40 years of Dutch Crossing

Dutch CrossingThe new issue of our Journal Dutch Crossing, March 2017, is a special one: it marks the journal’s RUBY jubilee: 40 years of Dutch Crossing: 1977 – 2017.

And if that isn’t enough reason for a celebration: Taylor & Francis has finished retro-digitising Dutch Crossing so, for the first time, this forty years body of interdisciplinary Low Countries Studies scholarship is now completely accessible online.

In his editorial, dr Ulrich Tiedau remembers the words of the Journal’s first editors, “we hope the title will serve, as Dutch has it, as a flag to cover a cargo as diverse as the interests and talents of its readers and contributors.” He adds that fourty years later, Dutch Crossing is still a ‘showcase’ of Dutch and Flemish culture and of the many connections between the Dutch- and English-speaking worlds.

For those interested in the history of the journal from 1977–2009 see Ulrich Tiedau, ‘A New Dutch Crossing’, Dutch Crossing: Journal of Low Countries Studies, vol. 33 (2009), No. 1, pp. 3–6.

Online Archive of Dutch Crossing: Journal of Low Countries Studies

Launch of Centre for Dutch and Flemish Studies in the North

bannerwebupnorthwebThe already vibrant Low Countries Studies community in the North of England was given a further boost in October with the official opening of the Centre for Dutch and Flemish Studies [in the North] on the 27th of October. This research hub aims to bring together academics and students of Dutch and Flemish Studies in the North of England and serve as a focus for both scholarly and cultural activities. Based in the Dutch Section of the University of Sheffield’s Germanic Studies Department, the centre has already seen several events since its launch, which was attended by Dutch Ambassador to the UK Simon Smits.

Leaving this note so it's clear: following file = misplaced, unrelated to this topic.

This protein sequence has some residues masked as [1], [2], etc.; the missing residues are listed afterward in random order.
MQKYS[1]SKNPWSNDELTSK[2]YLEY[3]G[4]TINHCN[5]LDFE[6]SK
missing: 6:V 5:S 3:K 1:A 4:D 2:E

BA, MA and PhD students of the University of Sheffield presented their work in an overview of Dutch Studies at Sheffield. This was followed by a panel on languages and career development in which Dr Henriette Louwerse led a discussion between Ambassador Smits, Embassy Senior Communications Advisor Lauren Harris, postgraduate researcher and translator Jenny Watson (Swansea University) and Aimee Hardy of the Anne Frank Trust.

Keep up-to-date with events at the Centre for Dutch and Flemish Studies [in the North], including research seminars and visits by guest authors on the Centre’s website.

groepsfoto2

New Scholarly Publications from UCL Press

UCL University Press is continuing to produce excellent, open access scholarly works in the field of Low Countries Studies. Two recent publications may be of particular interest to members of ALCS.

janebookJane Fenoulhet and Lesley Gilbert’s edited volume Narratives of Low Countries History and Culture: Reframing the Past explores the role of the past in Dutch literature and culture and how it also shapes the present and future. With topics ranging from myth an ideological politics to the 17th-century amusement park, this exciting volume provides new perspectives on the Golden Age and Dutch and Flemish literary history.

nickbookNick Piercey’s monograph Four Histories about Early Dutch Football 1910-1920 is similarly wide-ranging in its exploration of football in the cultural, social and political life of the Netherlands, uncovering remarkable stories of the beautiful game and using them to draw wider conclusions about social life in the 20th century.